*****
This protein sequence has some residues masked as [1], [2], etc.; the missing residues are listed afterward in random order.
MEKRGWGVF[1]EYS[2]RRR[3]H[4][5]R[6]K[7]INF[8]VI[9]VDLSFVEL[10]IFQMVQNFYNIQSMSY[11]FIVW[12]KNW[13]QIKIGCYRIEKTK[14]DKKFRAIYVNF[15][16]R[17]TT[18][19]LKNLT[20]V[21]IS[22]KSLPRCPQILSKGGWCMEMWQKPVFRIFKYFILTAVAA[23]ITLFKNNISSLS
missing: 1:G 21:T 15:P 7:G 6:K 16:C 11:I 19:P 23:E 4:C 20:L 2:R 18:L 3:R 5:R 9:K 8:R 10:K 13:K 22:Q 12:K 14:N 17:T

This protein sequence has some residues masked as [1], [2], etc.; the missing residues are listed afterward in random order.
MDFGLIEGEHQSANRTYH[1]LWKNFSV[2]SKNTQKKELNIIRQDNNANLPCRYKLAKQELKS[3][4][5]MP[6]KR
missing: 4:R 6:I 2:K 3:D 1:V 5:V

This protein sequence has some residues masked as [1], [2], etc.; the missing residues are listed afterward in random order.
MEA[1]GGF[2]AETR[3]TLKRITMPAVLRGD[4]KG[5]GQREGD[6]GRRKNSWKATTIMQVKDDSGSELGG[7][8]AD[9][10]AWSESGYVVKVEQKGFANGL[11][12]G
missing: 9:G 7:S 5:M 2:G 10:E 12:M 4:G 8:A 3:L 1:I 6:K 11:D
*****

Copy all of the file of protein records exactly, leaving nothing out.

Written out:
This protein sequence has some residues masked as [1], [2], etc.; the missing residues are listed afterward in random order.
MEKRGWGVF[1]EYS[2]RRR[3]H[4][5]R[6]K[7]INF[8]VI[9]VDLSFVEL[10]IFQMVQNFYNIQSMSY[11]FIVW[12]KNW[13]QIKIGCYRIEKTK[14]DKKFRAIYVNF[15][16]R[17]TT[18][19]LKNLT[20]V[21]IS[22]KSLPRCPQILSKGGWCMEMWQKPVFRIFKYFILTAVAA[23]ITLFKNNISSLS
missing: 1:G 21:T 15:P 7:G 6:K 16:C 11:I 19:P 23:E 4:C 20:L 2:R 18:L 3:R 5:R 9:K 8:R 10:K 13:K 22:Q 12:K 14:N 17:T

This protein sequence has some residues masked as [1], [2], etc.; the missing residues are listed afterward in random order.
MDFGLIEGEHQSANRTYH[1]LWKNFSV[2]SKNTQKKELNIIRQDNNANLPCRYKLAKQELKS[3][4][5]MP[6]KR
missing: 4:R 6:I 2:K 3:D 1:V 5:V

This protein sequence has some residues masked as [1], [2], etc.; the missing residues are listed afterward in random order.
MEA[1]GGF[2]AETR[3]TLKRITMPAVLRGD[4]KG[5]GQREGD[6]GRRKNSWKATTIMQVKDDSGSELGG[7][8]AD[9][10]AWSESGYVVKVEQKGFANGL[11][12]G
missing: 9:G 7:S 5:M 2:G 10:E 12:M 4:G 8:A 3:L 1:I 6:K 11:D